Saturday, March 3, 2018

The Liberals Have 170 Secret Policies

(Note: this article currently appears out of order and with one paragraph missing because I mistakenly saved a draft over it. The on-the-day coverage thread is below)

Yesterday I gave Labor and the Greens a serve for trying to take the moral high ground on campaign donations when their "attempt" to reform them in the previous parliament had been a token, late, poorly considered politicised flop.  Today - which happens to be election day, ho ho - it's the Liberal Party's turn.

On one of the strangest final days of a campaign that I can recall, the Liberals were forced into damage control after it became known that they had a policy of relaxing various gun laws.  However, rather than release this policy for public discussion, it had been provided to a firearms consultations group on 9 February.  The letter surfaced only on the final day of the campaign, after being posted on a shooting website.

Through the campaign I have been impressed by the energy and thoroughness with which the Government has released policy on pretty much anything that has come up.  I would never have guessed they were beavering away on twice as many policies again, to release them only to those they considered to be worthy.

In the case of guns, deciding that only stakeholder groups should be sent the policy before the election is completely unacceptable.  When it comes to protection from a repeat of the terrible events of Port Arthur in 1996, every Tasmanian is a stakeholder, every Tasmanian is directly affected, and to hide a policy to relax gun laws from any Tasmanian is wrong.   That is not to say the issues raised by farmers and shooters are invalid or the policies are necessarily wrong - just that this is not a thing to be rushed in terms of a broader public debate.  Especially not when Australia has a special responsibility to continue to set an example to the USA of how countries can reduce gun massacre risks.

The Liberals have said that this is not an isolated instance - they in fact have around 300 policies of which 100 have been uploaded with the rest just shown to stakeholder groups.  (The number of secret policies was clarified to be more like 170 than 200).  The either tone-deaf or wilfully secretive judgement shown by them in deciding that gun control was a matter fit for restricting to a "direct" stakeholder audience raises the question of what sort of judgement they might have shown regarding the remaining unreleased policies.  Gun control is hardly a minor issue here!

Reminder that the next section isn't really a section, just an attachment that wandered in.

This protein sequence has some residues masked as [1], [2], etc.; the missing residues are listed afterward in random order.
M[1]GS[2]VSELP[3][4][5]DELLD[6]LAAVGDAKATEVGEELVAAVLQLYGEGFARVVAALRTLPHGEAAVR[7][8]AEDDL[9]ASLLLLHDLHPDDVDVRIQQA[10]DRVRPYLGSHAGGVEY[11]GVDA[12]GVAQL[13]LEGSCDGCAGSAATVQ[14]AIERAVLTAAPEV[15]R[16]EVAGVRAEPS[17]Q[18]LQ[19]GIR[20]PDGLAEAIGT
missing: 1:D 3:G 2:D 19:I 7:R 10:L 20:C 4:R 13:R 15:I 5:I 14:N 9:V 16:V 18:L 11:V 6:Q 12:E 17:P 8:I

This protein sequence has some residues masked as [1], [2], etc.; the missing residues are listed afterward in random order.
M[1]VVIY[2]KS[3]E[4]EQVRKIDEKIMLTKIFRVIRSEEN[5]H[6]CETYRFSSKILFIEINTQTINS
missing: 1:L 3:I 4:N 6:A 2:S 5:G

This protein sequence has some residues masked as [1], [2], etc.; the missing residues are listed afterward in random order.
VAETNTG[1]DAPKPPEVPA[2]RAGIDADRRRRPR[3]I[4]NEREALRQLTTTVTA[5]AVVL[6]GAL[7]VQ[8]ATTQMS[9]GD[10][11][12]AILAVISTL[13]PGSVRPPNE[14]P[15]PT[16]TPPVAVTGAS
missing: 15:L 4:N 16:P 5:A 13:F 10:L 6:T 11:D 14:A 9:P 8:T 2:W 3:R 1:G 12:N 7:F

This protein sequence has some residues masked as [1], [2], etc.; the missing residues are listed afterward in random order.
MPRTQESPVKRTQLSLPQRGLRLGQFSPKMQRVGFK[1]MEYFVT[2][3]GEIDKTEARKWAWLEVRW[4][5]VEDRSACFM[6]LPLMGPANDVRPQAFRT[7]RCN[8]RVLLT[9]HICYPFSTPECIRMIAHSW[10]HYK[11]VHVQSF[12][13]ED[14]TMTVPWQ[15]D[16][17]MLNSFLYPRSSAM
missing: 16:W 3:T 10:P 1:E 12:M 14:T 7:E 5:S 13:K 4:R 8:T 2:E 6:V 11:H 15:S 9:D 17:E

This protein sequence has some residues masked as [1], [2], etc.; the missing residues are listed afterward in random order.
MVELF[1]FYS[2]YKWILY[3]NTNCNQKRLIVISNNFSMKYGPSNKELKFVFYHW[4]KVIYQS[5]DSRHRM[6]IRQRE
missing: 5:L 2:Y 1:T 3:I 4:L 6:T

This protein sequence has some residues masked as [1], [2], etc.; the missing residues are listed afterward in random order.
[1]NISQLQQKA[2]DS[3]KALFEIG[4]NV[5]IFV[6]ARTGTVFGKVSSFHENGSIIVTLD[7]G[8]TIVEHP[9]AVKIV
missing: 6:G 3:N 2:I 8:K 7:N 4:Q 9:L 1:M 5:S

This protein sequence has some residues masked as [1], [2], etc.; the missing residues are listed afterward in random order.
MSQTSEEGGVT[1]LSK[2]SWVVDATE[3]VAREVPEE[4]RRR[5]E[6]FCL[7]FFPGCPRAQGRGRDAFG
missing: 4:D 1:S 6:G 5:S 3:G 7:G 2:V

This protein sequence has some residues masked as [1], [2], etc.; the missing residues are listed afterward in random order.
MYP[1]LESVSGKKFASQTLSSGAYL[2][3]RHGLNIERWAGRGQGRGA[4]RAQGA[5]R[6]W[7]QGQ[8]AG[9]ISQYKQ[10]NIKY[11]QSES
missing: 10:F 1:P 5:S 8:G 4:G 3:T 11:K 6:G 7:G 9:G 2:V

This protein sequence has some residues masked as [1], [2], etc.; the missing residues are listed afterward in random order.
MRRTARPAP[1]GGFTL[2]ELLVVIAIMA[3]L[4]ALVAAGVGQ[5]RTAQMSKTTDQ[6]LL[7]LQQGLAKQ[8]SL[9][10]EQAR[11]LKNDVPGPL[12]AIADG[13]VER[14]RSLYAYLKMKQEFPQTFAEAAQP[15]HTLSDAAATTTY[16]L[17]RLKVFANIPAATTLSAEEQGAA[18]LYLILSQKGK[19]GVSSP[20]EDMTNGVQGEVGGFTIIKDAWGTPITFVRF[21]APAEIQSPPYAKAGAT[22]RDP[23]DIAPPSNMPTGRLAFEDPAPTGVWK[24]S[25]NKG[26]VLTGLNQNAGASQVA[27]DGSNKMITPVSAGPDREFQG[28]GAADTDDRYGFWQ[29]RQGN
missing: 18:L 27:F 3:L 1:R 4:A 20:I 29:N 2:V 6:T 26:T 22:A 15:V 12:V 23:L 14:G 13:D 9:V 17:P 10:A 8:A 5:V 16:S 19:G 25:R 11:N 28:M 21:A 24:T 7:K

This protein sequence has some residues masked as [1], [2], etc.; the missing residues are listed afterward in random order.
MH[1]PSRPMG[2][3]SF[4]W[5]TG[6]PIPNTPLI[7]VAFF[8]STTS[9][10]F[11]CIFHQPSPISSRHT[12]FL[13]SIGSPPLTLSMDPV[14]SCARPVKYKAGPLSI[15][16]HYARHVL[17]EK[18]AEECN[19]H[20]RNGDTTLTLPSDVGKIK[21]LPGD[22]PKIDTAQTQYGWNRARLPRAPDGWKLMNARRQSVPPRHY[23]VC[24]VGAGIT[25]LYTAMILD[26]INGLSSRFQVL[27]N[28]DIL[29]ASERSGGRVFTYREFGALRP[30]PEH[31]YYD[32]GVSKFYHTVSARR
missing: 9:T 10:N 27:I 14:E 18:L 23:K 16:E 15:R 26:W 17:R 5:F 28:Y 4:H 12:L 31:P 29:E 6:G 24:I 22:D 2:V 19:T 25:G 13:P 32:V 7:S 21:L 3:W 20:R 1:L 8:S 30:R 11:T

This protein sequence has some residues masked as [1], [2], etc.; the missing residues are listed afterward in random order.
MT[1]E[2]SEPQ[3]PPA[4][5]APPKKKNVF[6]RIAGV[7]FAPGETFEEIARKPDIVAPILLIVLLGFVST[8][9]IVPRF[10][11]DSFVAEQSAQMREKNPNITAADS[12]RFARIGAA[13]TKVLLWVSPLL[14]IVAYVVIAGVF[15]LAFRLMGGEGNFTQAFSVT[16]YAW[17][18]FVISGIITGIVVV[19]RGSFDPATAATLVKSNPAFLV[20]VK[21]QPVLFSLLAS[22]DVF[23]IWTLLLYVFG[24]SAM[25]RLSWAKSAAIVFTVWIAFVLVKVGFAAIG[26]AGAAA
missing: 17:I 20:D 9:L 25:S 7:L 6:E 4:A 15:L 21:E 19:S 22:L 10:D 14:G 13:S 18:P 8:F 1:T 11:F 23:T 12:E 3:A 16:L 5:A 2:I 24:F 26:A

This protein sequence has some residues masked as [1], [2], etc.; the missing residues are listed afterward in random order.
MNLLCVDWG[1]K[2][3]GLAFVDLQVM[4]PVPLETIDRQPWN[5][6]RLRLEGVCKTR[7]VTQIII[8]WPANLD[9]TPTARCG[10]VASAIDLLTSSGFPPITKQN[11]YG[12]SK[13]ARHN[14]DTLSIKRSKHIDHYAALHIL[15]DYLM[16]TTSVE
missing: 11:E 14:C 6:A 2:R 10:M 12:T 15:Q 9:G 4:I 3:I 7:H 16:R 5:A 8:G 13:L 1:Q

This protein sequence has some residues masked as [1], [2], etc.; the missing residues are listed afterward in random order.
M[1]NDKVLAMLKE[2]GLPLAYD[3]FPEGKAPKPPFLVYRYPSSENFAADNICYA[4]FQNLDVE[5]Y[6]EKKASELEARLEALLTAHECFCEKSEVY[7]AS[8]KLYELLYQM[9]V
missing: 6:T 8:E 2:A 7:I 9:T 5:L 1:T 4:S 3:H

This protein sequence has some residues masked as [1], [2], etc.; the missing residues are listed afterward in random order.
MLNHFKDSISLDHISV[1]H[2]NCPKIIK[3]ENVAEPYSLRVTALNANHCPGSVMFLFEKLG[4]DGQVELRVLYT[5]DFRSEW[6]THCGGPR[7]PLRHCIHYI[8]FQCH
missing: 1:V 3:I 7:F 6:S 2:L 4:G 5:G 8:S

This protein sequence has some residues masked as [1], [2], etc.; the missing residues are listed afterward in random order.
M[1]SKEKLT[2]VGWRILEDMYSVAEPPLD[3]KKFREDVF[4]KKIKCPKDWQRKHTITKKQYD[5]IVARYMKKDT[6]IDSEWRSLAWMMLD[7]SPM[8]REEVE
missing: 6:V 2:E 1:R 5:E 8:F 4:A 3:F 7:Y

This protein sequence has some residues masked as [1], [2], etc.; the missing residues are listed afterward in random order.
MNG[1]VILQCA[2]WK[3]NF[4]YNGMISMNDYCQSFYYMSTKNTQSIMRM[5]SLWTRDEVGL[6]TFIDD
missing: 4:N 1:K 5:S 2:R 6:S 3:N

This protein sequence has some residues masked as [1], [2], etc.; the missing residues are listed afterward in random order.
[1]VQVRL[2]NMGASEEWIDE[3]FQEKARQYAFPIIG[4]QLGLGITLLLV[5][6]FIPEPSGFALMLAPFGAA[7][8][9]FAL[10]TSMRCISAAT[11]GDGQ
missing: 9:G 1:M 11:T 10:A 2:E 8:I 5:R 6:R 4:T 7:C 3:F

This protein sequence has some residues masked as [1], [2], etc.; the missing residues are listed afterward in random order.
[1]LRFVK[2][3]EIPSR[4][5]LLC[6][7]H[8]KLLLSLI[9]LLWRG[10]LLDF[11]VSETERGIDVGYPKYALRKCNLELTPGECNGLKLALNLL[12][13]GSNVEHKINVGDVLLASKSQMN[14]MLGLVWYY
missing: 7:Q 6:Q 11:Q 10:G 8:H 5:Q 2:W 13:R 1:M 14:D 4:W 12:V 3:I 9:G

Of course, a secret policy ceases to be secret once someone from a target group decides it merits a wider audience (or even just puts it on the web), but there would be plenty of cases where nobody did this.  I would be especially interested in knowing whether any unpublished commitments had been given to religious groups, in view of the number of Liberals (by no means all) who have displayed what I consider poor form on same-sex marriage, abortion and similar issues.


  1. Why do you think the leaked information was given to The Australian newspaper and not The Mercury, or do you think The Mercury had it and gave it to The Australian instead, so they didn't feel obliged to run with the story in the paper edition on Friday. It's clear to almost everyone that The Mercury doesn't like to embarrass the Liberal party. You can take this as a comment rather than a question if you like, but I would have thought for maximum impact whoever leaked it would do so a couple of days before the final day.

    A question about the opinion polls, is there an example in recent times at state level, that opinion polls in the final week before the election, were significantly different to the election result? I am more interested in the primary votes of the major party.

  2. The Mercury would not have given such a story away. It's a big story. People often imagine that papers' politics cause them not to touch certain things, but it was the Daily Telegraph of all the papers that did the most to get rid of Barnaby Joyce.

    Re question: Newspoll had a 4.3 point error on the Tasmanian ALP vote last election, but that's about the biggest error anywhere since the 1990s. (It was a lopsided election which tends to increase error rates.) However the chance of a poll error today is bigger with Newspoll not in the field and all the data at least five days old.